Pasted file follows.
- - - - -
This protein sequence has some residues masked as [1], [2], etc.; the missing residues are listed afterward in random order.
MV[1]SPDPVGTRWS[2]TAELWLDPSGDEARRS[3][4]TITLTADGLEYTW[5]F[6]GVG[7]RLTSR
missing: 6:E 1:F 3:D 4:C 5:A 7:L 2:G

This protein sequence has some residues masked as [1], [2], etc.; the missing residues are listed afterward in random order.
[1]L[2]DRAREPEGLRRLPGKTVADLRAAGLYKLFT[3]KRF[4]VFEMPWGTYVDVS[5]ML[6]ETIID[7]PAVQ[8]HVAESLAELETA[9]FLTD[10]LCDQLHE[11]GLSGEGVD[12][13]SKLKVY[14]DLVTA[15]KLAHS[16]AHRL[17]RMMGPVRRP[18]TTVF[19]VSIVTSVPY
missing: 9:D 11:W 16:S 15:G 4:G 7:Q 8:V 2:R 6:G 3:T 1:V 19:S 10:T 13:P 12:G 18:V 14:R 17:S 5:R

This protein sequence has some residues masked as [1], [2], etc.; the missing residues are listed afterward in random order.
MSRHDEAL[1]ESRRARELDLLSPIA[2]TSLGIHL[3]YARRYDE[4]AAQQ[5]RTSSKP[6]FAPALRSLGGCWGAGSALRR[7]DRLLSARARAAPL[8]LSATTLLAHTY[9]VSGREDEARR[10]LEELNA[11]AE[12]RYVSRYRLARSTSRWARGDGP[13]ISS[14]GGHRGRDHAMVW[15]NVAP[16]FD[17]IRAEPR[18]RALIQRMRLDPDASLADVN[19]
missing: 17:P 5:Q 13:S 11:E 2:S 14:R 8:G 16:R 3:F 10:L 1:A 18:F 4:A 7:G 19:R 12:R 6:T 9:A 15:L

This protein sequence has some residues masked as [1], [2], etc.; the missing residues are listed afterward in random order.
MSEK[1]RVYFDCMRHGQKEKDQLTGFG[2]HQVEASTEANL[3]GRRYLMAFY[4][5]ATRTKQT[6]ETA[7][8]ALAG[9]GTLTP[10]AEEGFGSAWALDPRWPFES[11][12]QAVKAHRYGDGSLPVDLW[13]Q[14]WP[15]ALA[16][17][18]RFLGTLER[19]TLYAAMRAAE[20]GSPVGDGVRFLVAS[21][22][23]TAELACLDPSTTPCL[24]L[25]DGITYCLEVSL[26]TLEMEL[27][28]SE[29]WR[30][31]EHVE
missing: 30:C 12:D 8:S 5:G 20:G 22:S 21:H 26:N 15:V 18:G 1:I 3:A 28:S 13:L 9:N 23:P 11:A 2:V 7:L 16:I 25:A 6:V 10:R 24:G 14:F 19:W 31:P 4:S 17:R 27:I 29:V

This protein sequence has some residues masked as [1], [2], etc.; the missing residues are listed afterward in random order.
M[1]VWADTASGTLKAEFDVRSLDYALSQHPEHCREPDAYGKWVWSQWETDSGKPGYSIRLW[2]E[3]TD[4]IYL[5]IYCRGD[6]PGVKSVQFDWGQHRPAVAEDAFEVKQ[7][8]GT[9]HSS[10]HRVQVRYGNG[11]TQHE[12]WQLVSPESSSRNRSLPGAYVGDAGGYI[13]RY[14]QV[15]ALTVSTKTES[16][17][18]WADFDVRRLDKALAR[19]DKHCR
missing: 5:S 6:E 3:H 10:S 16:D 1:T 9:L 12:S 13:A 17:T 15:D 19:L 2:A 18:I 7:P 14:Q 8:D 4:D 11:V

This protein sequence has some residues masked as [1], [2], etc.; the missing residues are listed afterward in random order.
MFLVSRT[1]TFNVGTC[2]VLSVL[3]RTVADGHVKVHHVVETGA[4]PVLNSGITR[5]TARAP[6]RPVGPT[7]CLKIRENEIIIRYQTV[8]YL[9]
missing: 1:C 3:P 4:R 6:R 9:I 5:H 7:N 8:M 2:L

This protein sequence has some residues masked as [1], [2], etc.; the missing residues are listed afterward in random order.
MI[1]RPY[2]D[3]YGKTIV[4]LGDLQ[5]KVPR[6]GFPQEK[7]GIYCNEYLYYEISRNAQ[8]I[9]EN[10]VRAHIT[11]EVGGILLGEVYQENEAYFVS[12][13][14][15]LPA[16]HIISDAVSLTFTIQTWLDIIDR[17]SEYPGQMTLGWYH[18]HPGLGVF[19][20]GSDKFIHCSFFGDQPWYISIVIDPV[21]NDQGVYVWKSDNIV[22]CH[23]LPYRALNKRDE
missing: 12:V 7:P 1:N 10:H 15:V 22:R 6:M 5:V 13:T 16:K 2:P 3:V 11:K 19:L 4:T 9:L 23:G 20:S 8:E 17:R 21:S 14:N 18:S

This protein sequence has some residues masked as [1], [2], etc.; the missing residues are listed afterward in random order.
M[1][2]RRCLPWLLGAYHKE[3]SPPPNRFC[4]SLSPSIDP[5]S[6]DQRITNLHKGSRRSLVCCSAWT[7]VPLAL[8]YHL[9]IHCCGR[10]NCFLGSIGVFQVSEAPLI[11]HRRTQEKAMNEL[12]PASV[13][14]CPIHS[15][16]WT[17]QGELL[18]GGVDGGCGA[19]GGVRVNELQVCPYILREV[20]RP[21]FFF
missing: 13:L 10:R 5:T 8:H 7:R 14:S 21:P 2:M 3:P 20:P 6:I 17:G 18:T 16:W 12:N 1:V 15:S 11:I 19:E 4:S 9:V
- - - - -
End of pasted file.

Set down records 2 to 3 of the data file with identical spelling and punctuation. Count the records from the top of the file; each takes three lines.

This protein sequence has some residues masked as [1], [2], etc.; the missing residues are listed afterward in random order.
[1]L[2]DRAREPEGLRRLPGKTVADLRAAGLYKLFT[3]KRF[4]VFEMPWGTYVDVS[5]ML[6]ETIID[7]PAVQ[8]HVAESLAELETA[9]FLTD[10]LCDQLHE[11]GLSGEGVD[12][13]SKLKVY[14]DLVTA[15]KLAHS[16]AHRL[17]RMMGPVRRP[18]TTVF[19]VSIVTSVPY
missing: 9:D 11:W 16:S 15:G 4:G 7:Q 8:V 2:R 6:G 3:T 1:V 19:S 10:T 13:P 12:G 18:V 14:R 17:S 5:R

This protein sequence has some residues masked as [1], [2], etc.; the missing residues are listed afterward in random order.
MSRHDEAL[1]ESRRARELDLLSPIA[2]TSLGIHL[3]YARRYDE[4]AAQQ[5]RTSSKP[6]FAPALRSLGGCWGAGSALRR[7]DRLLSARARAAPL[8]LSATTLLAHTY[9]VSGREDEARR[10]LEELNA[11]AE[12]RYVSRYRLARSTSRWARGDGP[13]ISS[14]GGHRGRDHAMVW[15]NVAP[16]FD[17]IRAEPR[18]RALIQRMRLDPDASLADVN[19]
missing: 17:P 5:Q 13:S 11:E 2:S 14:R 8:G 16:R 3:F 10:L 1:A 18:F 4:A 7:G 19:R 12:R 6:T 9:A 15:L